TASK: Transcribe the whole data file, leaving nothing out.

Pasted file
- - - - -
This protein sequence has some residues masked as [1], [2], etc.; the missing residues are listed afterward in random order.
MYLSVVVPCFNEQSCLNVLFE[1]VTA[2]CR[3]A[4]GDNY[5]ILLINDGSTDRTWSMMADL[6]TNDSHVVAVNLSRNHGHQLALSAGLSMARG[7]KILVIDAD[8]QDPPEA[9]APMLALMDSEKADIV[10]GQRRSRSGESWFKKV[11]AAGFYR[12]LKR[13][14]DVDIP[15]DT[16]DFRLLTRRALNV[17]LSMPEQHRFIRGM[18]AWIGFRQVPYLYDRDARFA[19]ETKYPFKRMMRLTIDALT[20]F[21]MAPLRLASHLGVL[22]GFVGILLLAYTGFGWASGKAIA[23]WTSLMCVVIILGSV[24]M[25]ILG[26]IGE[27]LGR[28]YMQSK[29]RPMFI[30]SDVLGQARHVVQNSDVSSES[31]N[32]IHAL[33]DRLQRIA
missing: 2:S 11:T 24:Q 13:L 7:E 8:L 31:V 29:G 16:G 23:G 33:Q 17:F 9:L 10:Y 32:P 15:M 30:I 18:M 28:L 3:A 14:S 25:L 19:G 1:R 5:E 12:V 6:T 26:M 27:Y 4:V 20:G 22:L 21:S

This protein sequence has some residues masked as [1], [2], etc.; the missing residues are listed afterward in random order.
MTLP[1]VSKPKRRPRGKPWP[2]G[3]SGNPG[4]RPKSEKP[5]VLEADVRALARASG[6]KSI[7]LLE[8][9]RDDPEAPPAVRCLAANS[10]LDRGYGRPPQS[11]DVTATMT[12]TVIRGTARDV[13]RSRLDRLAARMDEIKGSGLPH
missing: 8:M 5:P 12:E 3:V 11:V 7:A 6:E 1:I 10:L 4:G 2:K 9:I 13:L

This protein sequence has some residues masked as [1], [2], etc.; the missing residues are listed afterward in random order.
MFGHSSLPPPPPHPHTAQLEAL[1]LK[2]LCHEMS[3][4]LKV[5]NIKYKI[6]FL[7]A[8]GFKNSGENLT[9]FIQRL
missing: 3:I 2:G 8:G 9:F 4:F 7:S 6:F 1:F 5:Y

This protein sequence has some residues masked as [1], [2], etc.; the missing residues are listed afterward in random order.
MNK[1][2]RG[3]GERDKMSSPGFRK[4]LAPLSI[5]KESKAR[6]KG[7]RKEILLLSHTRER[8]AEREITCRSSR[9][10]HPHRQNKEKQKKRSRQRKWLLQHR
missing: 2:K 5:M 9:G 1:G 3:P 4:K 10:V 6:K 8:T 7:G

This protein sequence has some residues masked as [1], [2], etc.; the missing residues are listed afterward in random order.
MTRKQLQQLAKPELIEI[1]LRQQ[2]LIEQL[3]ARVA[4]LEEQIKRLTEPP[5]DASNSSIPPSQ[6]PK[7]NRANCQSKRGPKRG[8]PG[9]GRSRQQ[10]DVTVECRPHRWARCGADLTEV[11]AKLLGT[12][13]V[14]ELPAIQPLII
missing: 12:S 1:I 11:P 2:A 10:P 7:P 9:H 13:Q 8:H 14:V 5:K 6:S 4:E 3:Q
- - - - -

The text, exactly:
This protein sequence has some residues masked as [1], [2], etc.; the missing residues are listed afterward in random order.
MYLSVVVPCFNEQSCLNVLFE[1]VTA[2]CR[3]A[4]GDNY[5]ILLINDGSTDRTWSMMADL[6]TNDSHVVAVNLSRNHGHQLALSAGLSMARG[7]KILVIDAD[8]QDPPEA[9]APMLALMDSEKADIV[10]GQRRSRSGESWFKKV[11]AAGFYR[12]LKR[13][14]DVDIP[15]DT[16]DFRLLTRRALNV[17]LSMPEQHRFIRGM[18]AWIGFRQVPYLYDRDARFA[19]ETKYPFKRMMRLTIDALT[20]F[21]MAPLRLASHLGVL[22]GFVGILLLAYTGFGWASGKAIA[23]WTSLMCVVIILGSV[24]M[25]ILG[26]IGE[27]LGR[28]YMQSK[29]RPMFI[30]SDVLGQARHVVQNSDVSSES[31]N[32]IHAL[33]DRLQRIA
missing: 2:S 11:T 24:Q 13:L 7:E 8:L 31:V 29:G 16:G 23:G 33:Q 17:F 9:L 10:Y 32:P 15:M 30:I 18:M 28:L 3:A 14:S 25:L 19:G 1:R 5:E 12:V 6:T 26:M 27:Y 4:V 20:G 22:L 21:S

This protein sequence has some residues masked as [1], [2], etc.; the missing residues are listed afterward in random order.
MTLP[1]VSKPKRRPRGKPWP[2]G[3]SGNPG[4]RPKSEKP[5]VLEADVRALARASG[6]KSI[7]LLE[8][9]RDDPEAPPAVRCLAANS[10]LDRGYGRPPQS[11]DVTATMT[12]TVIRGTARDV[13]RSRLDRLAARMDEIKGSGLPH
missing: 8:M 5:P 12:E 3:V 11:V 7:A 6:E 1:I 10:L 4:G 2:K 9:I 13:L

This protein sequence has some residues masked as [1], [2], etc.; the missing residues are listed afterward in random order.
MFGHSSLPPPPPHPHTAQLEAL[1]LK[2]LCHEMS[3][4]LKV[5]NIKYKI[6]FL[7]A[8]GFKNSGENLT[9]FIQRL
missing: 3:I 2:G 8:G 9:F 4:F 7:S 6:F 1:F 5:Y

This protein sequence has some residues masked as [1], [2], etc.; the missing residues are listed afterward in random order.
MNK[1][2]RG[3]GERDKMSSPGFRK[4]LAPLSI[5]KESKAR[6]KG[7]RKEILLLSHTRER[8]AEREITCRSSR[9][10]HPHRQNKEKQKKRSRQRKWLLQHR
missing: 2:K 5:M 9:G 1:G 3:P 4:K 10:V 6:K 8:T 7:G

This protein sequence has some residues masked as [1], [2], etc.; the missing residues are listed afterward in random order.
MTRKQLQQLAKPELIEI[1]LRQQ[2]LIEQL[3]ARVA[4]LEEQIKRLTEPP[5]DASNSSIPPSQ[6]PK[7]NRANCQSKRGPKRG[8]PG[9]GRSRQQ[10]DVTVECRPHRWARCGADLTEV[11]AKLLGT[12][13]V[14]ELPAIQPLII
missing: 12:S 1:I 11:P 2:A 10:P 7:P 9:H 13:Q 8:H 14:V 5:K 6:S 4:E 3:Q